“The Human Voice” — short film; a theme echoing across Pedro Almodóvar’s career

Eugene Hernandez has the privilege of a long interview w/Tilda Swinton and Pedro Almodóvar

When was the last time that the Question & Answer session was longer than the film? Pedro Almodóvar short film The Human Voice, which previewed at the Venice Film Festival, screened at the 58th New York Film Festival this weekend. The 30-minute film is Almodóvar’s first English language film and stars the great Tilda Swinton. Based on the 1930 play, “The Human Voice” (La Voix Humane) by Jean Cocteau, it was a chance for the Spanish director and the Scottish actor to work together during the Pandemic. Filmed on a sound stage, the cameras reveal the set and go behind the scenes, as if to show that it’s a play. There are gorgeous costumes that represent this character but are also glamorous set pieces. The setting of this grieving woman’s apartment felt like it was a copy or reflection of the same apartment used in Women on the Verge of a Nervous Breakdown; one of my favorite Almodóvar films.

In the hour-long Q & A talk with Almodóvar and Swinton, we learn that the play was referenced in that earlier film (Women on the Verge). Though the only pieces left of the play are the grieving woman, and the suitcase waiting to be picked up…there’s still the vibration of the Cocteau piece. When Almodóvar decided to work with Swinton, they discussed how the play was like the lyrics to a song that has been covered over and over. He needed to rewrite the words because Swinton was the opposite of the character in The Human Voice. There was an “organic feeling of harmony” as they created this strong yet damaged character together. For the film is all about her voice, on the phone, trying to come to terms with the end of a long-term relationship.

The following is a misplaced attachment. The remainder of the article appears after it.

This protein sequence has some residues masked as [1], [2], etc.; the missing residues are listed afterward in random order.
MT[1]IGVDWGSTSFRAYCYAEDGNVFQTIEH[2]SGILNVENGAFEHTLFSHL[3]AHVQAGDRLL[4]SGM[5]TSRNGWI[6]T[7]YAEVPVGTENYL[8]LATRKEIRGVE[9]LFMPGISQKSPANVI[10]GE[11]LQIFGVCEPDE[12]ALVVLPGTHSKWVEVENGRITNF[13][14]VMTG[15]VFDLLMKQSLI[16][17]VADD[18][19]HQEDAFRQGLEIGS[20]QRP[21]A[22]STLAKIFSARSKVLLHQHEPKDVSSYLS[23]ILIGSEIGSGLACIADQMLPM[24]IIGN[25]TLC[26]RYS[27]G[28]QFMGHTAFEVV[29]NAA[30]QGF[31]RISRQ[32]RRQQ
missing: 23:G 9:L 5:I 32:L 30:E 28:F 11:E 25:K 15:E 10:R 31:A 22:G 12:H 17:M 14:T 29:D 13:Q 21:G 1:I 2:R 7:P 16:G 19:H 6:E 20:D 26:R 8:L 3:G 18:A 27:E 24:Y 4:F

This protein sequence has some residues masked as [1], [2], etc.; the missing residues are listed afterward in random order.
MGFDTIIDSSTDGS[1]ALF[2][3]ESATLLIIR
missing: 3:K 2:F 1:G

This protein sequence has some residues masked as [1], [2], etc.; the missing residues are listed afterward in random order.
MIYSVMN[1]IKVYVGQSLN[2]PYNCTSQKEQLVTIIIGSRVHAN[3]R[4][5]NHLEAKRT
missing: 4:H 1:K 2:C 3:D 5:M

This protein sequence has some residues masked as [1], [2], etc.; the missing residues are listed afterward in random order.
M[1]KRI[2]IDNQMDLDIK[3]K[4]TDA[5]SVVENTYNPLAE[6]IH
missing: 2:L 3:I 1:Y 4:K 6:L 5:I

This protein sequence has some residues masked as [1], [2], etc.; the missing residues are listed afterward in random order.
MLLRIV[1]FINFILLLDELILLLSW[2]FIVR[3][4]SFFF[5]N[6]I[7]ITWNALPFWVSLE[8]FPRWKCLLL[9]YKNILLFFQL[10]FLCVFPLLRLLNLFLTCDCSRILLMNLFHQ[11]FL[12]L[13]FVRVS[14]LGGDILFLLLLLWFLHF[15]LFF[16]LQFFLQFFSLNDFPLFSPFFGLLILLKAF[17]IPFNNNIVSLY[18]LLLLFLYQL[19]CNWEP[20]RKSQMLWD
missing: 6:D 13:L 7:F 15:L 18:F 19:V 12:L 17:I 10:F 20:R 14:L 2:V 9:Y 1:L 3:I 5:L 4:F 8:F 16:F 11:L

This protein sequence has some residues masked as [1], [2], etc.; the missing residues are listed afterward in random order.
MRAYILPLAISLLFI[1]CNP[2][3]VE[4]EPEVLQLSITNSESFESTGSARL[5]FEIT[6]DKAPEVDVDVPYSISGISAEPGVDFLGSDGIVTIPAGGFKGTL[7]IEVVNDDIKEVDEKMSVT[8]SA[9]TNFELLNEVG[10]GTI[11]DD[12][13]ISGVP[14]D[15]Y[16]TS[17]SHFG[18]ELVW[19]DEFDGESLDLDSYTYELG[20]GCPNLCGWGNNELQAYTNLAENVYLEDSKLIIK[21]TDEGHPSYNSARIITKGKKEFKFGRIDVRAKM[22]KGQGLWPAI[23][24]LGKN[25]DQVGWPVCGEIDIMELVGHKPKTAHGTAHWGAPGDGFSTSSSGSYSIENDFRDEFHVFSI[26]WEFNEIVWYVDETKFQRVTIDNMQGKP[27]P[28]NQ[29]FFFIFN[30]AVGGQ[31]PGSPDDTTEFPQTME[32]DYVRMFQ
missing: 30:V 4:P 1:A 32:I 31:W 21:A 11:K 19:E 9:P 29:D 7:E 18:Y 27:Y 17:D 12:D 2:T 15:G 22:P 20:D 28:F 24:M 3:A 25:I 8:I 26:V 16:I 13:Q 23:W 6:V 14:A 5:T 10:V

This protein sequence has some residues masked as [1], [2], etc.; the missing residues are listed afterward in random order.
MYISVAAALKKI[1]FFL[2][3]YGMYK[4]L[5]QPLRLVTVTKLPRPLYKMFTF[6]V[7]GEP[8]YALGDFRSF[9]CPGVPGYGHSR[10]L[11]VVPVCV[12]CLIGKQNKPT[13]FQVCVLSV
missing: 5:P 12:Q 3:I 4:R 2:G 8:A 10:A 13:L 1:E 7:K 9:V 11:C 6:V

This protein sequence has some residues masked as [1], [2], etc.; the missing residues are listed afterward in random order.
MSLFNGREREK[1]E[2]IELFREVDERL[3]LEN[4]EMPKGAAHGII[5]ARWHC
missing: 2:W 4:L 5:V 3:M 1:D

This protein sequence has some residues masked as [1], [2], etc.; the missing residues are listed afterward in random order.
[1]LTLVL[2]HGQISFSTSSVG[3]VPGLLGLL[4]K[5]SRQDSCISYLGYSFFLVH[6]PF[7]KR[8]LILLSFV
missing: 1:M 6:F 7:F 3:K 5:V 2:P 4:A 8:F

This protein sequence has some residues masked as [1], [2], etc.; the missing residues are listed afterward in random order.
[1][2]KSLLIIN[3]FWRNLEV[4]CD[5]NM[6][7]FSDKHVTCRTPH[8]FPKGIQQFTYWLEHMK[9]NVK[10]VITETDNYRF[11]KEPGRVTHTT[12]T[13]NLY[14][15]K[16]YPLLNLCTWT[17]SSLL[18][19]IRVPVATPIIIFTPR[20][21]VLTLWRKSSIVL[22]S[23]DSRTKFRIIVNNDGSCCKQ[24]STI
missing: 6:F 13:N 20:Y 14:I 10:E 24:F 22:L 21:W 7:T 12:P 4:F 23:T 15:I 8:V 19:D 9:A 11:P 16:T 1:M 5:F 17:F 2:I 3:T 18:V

“We’re condemned to be friends”, Tilda Swinton said. For though Pedro is Spanish and Tilda is Scottish, they both speak the language of cinema. The fun of this screening was to see how happy they both were to have the film premiere at a Drive-In at the New York Film Festival. It seemed to be such an appropriate place to have it screen. Almodóvar spoke of how important it is for us to see a film together. “Cinema is about adventure” — we need to feel the reactions together, share those feelings together. Eugene Hernadez, Director of the NYFF, mentioned how inspiring it was to the film community to see that this film was being made; that any cinema was being made. This film seems to bookend Almodóvar’s career from a reference in is 1988 film to a work created in a global pandemic. Art will survive.

Drinks with Films Rating: 4 glasses of Sangria (hopefully not spiked with sleeping pills) out of 5

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